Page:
The Philippines, with more than 103 million people, has the 12th largest population in the world. Metro Manila, the seat of government, ranks as the 5th largest city in the world, with a population over 21 million. According to the National Statistics Office (NSO), the country has the fastest growing population in Asia—more than a million babies are born annually.

This population expansion is occurring in the grinding social conditions of a backward capitalist economy. Workers and peasant farmers are brutally exploited. Social services, including basic health services, are criminally inadequate. The country’s doctor-to-population ratio, for instance, is 1 to 30,000 and is worsening, while the World Health Organization minimum is 1 doctor for every 10,000 people. According to the health department, an average of 15 mothers died in childbirth every day in 2011, up from 11 in 2009.

NSO statistics indicates that 36 percent of births in the Philippines are unplanned. Significantly, unplanned pregnancies are more likely to occur among older women than younger women, with more than 84 percent of such unplanned births for women ages 40-44 being unwanted.

Teen pregnancy in the country, the United Nations Family Planning Association reported, is one of the highest in the Southeast Asian region. Seven out of 10 mothers are teenagers. In the Philippines, there are currently, at least, four million mothers below the age of 19.

The Center of Reproductive Rights reported that an estimated 560,000 abortions every year are being performed in “back-alley clinics”, resulting in 90,000 women suffering abortion complications every year, and an estimated 1,000 dying, due to the “crude and painful methods” used.

The Aquino administration’s legislation will do little to ameliorate this social disaster. In fact, the bill was enacted as the government is pressing ahead with the pro-market agenda demanded by big business and foreign investors. The government is reducing public debt by implementing regressive taxes and starving public education and public hospitals of funds; as well as exacerbating the already dire working and social conditions of Filipino workers through casualization and the export of cheap labor.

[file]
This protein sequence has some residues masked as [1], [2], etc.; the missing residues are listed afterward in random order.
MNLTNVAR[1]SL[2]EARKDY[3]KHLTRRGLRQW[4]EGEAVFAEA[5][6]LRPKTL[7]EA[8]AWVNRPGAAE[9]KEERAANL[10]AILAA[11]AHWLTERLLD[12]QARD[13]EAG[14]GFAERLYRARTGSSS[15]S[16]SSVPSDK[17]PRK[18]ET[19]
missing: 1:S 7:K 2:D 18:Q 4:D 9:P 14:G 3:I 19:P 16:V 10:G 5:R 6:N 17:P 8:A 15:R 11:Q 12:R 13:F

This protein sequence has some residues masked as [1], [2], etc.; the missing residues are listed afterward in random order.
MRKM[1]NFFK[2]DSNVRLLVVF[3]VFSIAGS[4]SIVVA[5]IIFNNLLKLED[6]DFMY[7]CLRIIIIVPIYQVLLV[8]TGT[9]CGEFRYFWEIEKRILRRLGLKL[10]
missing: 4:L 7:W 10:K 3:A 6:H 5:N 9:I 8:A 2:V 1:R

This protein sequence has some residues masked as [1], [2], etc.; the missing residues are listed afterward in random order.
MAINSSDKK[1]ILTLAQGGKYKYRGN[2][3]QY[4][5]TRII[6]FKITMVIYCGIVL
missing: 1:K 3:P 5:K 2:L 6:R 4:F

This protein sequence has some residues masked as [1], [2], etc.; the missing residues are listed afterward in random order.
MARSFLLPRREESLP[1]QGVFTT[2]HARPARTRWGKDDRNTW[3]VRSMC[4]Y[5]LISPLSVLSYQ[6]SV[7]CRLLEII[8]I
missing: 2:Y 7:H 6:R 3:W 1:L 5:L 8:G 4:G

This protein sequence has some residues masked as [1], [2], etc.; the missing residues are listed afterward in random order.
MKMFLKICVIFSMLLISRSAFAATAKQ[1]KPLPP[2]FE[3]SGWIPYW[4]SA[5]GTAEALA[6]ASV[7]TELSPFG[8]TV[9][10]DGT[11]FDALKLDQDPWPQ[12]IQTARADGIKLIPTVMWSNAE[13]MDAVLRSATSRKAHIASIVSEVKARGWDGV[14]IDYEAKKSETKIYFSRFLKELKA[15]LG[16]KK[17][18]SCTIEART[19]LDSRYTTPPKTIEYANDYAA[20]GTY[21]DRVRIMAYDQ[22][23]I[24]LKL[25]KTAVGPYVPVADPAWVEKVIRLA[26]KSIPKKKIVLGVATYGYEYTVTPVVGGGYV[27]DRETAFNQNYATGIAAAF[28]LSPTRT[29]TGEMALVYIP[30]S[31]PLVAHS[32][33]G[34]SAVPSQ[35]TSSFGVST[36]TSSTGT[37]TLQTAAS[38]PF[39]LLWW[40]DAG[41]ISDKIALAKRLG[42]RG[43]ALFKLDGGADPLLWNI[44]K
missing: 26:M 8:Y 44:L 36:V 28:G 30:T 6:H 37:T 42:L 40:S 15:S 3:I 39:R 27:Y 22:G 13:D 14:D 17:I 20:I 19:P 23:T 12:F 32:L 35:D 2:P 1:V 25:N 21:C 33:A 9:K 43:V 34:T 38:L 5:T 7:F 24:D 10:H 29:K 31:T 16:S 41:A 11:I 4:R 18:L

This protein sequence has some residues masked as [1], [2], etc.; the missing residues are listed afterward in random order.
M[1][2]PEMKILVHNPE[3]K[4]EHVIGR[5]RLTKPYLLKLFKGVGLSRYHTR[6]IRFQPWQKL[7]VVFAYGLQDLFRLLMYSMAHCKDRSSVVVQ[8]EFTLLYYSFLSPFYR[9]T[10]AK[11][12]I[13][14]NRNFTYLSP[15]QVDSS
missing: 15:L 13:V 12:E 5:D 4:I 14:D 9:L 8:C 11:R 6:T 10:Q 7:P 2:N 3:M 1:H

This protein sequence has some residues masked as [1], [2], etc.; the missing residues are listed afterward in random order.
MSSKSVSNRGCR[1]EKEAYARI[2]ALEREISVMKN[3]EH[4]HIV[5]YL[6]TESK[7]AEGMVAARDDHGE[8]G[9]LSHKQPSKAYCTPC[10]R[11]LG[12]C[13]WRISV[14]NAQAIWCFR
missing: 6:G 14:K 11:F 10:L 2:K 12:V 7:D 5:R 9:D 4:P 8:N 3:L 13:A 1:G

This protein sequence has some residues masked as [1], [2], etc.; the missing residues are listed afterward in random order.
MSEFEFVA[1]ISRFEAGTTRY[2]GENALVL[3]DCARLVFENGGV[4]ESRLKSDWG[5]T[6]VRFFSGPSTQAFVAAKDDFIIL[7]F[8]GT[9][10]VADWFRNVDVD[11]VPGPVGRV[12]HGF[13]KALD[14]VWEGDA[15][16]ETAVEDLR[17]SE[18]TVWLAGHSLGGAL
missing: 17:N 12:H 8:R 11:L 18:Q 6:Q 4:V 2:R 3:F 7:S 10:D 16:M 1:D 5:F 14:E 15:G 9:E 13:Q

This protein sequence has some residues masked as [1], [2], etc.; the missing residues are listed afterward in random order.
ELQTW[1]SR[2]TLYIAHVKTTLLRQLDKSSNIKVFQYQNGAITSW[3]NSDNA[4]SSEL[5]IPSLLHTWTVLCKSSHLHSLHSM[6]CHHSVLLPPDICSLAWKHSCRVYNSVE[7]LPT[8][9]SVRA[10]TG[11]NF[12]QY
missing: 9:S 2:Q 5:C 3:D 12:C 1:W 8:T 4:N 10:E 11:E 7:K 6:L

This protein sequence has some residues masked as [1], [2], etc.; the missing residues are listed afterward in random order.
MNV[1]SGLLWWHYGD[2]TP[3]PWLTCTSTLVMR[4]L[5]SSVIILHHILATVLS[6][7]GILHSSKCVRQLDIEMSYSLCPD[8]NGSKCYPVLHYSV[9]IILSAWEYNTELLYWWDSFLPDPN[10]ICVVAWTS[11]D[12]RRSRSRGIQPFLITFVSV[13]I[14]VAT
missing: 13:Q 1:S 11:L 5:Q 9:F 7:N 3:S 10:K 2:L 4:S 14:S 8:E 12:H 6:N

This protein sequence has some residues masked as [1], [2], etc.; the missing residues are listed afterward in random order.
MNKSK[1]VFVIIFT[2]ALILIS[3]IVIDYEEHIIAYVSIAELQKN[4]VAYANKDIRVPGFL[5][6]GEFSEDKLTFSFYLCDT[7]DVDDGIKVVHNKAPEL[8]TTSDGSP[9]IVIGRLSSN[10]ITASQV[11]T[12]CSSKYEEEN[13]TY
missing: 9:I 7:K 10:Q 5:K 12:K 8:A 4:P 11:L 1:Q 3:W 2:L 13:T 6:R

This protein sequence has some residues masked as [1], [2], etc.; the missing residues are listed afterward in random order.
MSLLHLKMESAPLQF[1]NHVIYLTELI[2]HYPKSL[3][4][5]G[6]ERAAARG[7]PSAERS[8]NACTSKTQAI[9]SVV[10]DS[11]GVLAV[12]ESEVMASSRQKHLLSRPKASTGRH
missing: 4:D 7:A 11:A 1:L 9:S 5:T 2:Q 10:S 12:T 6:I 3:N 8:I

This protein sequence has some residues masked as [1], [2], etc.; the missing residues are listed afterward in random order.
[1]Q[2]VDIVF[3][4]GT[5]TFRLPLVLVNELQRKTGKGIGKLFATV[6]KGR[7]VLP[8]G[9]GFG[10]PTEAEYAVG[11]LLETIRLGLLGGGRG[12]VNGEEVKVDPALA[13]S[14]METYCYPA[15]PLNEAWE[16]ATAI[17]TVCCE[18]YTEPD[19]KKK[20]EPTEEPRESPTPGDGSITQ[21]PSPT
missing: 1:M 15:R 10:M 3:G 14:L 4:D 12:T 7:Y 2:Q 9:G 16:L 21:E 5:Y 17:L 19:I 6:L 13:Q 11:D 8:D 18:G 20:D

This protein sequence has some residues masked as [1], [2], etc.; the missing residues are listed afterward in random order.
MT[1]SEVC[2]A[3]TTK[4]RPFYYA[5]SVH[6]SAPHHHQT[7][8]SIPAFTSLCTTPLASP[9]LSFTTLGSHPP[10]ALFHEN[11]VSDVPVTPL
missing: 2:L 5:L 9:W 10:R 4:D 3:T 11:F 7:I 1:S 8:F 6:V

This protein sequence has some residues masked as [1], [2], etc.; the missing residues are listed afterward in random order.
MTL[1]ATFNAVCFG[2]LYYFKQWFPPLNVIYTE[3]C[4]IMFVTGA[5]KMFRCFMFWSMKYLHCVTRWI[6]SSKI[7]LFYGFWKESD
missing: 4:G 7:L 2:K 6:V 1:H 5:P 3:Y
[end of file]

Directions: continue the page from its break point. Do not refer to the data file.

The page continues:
As it imposes the burden of the economic crisis on working people, the Aquino administration has resorted to various political diversions. Under the banner of “fighting corruption”, Aquino has mounted a witch hunt against his unpopular predecessor and political rival, Gloria Arroyo, and her supporters. Arroyo-appointed Supreme Court Chief Justice Renato Corona was impeached in early 2012 and Arroyo herself was charged with “sabotaging” the 2004 presidential elections and placed under house arrest in 2011.

The RH bill performs a similar political function. It has helped Aquino to posture as a “progressive” and make a pitch via gender-based politics to better-off layers of the middle class. In turn, the legislation provides some public money for the ‘non-government’ and ‘people organizations’ run by his backers among the Stalinists and petty bourgeois liberals.

None of this does anything to address the terrible situation facing working class women, who do not have the basic right to abortion and freely available contraception, and are forced to rely on the country’s limited public health system, even as it is being further starved of funds.